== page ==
Another interesting methodological issue is that we found a high level of 'agreement' between participants. A possible explanation for the lack of 'extreme cases' could be that the topic under study (the implementation of EBM) was relatively new to many participants. Conversation in the focus groups were about 'recognition' and 'explanation' rather than 'debate' and 'opposing opinions' about suggestions. This probably explains why we inventoried more barriers than suggestions on interventions and strategies.
The classification model can be used as a frame of reference to initiate change management and policy interventions. For a successful implementation of EBM different 'actors' should be mobilised at different levels, as they are able to prevent GPs from acting evidence-based. However, potential conflicts between 'actors' can be bridged by (1) creating the necessary communication platforms between actors at different levels and within different disciplines (including patients, policy makers, researchers, consumer organisations, representatives from the media, commercial organisations, primary care practitioners, secondary care practitioners etc.), (2) communicating a consistent and uniform message on the principles of EBM and (3) modifying the current health care system towards a more evidence-based approach (for example an update of the reimbursement system, incentives that stimulate evidence-based acting, (re)opening the discussion on a fixed income vs. an income based on consultations). Future research projects should focus on the changing relations between GPs and other 'actors'. Furthermore, (4) qualitative educational programmes should be offered, ideally within working hours, with a reasonable compensation for the income lost and organised by independent organisations, (5) access to EBM-resources should be free of charge, easy accessible and whenever possible provided in the mother tongue of the practitioners and (6) gaps in knowledge need to be addressed by researchers world wide. A better understanding of the complex relationships as proposed in the conceptual framework (figure 1) and the 'factors' influencing the implementation of EBM will hopefully lead to the funding of research projects in which a set of strategic priorities can be inventoried and worked out to support and stimulate a coherent evidence-based approach within the health care system. In this important negotiation process all identified actors in the field of health care have to be involved.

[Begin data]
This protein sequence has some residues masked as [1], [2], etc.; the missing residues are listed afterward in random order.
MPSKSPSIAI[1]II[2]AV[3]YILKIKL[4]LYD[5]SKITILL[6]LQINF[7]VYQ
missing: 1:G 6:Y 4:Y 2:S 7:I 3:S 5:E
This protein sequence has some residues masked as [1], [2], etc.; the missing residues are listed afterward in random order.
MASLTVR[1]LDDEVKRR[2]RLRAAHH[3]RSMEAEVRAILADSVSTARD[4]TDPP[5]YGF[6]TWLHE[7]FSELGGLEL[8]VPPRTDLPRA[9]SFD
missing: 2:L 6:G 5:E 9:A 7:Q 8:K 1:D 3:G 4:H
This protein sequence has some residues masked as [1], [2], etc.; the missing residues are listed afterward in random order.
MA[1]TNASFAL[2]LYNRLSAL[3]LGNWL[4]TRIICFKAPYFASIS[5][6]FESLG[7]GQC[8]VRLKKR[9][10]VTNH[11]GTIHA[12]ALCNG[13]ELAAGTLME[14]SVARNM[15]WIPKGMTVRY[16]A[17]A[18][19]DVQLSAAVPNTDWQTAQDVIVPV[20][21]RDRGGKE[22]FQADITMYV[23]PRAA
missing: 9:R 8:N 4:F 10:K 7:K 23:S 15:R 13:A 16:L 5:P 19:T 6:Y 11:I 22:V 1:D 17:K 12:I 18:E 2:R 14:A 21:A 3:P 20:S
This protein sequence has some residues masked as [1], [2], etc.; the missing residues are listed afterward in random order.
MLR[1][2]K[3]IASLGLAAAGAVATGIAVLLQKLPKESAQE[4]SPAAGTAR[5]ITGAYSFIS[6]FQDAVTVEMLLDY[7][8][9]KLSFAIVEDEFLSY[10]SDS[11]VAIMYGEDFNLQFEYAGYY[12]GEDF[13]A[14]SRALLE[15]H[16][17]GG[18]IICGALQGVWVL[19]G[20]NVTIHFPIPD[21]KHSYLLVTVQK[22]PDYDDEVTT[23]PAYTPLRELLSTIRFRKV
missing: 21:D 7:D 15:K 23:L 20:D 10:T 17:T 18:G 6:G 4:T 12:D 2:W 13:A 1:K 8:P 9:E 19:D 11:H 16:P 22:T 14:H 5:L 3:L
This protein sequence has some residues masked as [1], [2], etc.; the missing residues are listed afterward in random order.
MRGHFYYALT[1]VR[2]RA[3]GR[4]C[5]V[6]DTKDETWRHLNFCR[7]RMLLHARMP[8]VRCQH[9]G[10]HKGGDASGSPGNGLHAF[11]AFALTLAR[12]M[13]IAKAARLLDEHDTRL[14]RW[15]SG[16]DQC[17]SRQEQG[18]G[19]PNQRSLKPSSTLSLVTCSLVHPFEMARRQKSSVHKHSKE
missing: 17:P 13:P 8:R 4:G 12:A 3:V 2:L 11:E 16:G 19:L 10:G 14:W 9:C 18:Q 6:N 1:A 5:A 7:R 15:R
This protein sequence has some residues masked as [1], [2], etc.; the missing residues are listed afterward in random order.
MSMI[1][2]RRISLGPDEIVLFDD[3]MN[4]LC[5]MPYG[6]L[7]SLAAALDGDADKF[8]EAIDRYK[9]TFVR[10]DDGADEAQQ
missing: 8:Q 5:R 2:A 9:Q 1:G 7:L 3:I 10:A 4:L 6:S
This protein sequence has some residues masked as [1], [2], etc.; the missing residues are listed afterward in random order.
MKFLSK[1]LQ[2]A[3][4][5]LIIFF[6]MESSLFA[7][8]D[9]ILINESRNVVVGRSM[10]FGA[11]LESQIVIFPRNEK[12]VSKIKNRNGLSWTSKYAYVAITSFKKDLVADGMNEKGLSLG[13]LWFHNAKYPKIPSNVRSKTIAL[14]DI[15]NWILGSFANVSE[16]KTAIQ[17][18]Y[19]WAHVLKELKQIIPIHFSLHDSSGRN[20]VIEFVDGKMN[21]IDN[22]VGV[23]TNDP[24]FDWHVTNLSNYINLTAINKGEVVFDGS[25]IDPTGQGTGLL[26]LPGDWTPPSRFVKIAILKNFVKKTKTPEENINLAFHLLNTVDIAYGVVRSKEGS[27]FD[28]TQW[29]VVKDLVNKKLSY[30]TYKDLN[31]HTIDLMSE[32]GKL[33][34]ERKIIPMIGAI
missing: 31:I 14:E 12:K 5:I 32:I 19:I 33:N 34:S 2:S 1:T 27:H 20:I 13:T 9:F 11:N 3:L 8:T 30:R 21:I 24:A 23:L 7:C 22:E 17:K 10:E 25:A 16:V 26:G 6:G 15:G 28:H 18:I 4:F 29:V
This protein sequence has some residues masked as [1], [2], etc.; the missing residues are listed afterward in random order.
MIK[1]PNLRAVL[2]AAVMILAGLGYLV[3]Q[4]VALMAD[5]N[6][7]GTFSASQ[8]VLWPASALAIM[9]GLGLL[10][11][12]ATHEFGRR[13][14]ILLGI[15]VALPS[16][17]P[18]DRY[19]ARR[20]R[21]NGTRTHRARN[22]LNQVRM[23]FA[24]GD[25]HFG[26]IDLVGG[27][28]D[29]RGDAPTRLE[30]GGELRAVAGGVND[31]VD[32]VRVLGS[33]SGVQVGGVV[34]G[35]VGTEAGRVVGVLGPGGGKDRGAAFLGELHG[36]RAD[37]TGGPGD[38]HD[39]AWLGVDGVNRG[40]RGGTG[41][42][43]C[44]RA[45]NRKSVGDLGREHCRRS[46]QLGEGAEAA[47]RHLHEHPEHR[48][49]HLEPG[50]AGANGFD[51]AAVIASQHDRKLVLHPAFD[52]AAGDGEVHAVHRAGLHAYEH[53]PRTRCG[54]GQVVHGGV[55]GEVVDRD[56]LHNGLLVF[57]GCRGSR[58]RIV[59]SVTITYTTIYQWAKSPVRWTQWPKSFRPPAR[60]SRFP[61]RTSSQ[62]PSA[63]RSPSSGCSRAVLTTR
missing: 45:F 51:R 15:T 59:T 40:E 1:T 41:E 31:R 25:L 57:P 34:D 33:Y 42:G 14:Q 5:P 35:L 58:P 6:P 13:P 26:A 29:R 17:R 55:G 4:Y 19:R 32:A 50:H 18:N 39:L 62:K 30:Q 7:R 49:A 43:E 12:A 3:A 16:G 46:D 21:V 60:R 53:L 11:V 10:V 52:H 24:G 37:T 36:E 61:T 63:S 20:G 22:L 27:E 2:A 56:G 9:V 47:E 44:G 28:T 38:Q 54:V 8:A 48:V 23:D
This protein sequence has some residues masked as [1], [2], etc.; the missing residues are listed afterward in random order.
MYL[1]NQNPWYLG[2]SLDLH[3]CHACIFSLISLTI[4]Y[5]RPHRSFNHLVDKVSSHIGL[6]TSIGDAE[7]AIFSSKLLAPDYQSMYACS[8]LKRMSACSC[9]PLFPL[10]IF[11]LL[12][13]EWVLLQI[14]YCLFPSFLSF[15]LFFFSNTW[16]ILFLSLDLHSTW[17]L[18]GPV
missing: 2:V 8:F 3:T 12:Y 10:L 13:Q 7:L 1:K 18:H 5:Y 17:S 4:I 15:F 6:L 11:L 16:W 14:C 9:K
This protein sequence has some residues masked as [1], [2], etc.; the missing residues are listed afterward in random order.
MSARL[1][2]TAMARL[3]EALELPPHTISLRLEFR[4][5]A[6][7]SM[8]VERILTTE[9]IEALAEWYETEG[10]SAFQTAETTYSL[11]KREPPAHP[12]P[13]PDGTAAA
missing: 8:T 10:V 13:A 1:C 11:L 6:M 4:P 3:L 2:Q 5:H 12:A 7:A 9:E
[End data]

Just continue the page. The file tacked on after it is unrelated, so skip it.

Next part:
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The pre-publication history for this paper can be accessed here:http://0-www.biomedcentral.com.brum.beds.ac.uk/1471-2296/6/37/prepub
We wish to acknowledge the time and enthusiasm of the GPs who took part in the focus groups. We like to thank Professor R. Schepers from the department of sociology of 'Katholieke Universiteit Leuven' for her comments on the final drafts of the manuscript.
The author(s) declare that they have no financial competing interests. However, answers to questions could have been influenced by a convenience bias, as the participating GPs were aware that the focus groups were carried out by a research team known to be in favour of EBM.
KH set up the focus groups, coded the manuscripts, analyzed the qualitative data and drafted the manuscript. BA coordinated the research process and participated in the design of the study. EV assisted in the coding process and participated in the data-analysis. ML helped developing the conceptual framework. AD and FB interpreted the results and commented on the draft version of the manuscript. All authors read and approved the final manuscript.
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Hannes, K., Leys, M., Vermeire, E. et al. Implementing evidence-based medicine in general practice: a focus group based study. BMC Fam Pract 6, 37 (2005) doi:10.1186/1471-2296-6-37
- Focus Group
- Focus Group Interview
- Health Care Policy
- Consumer Organisation
- Commercial Organisation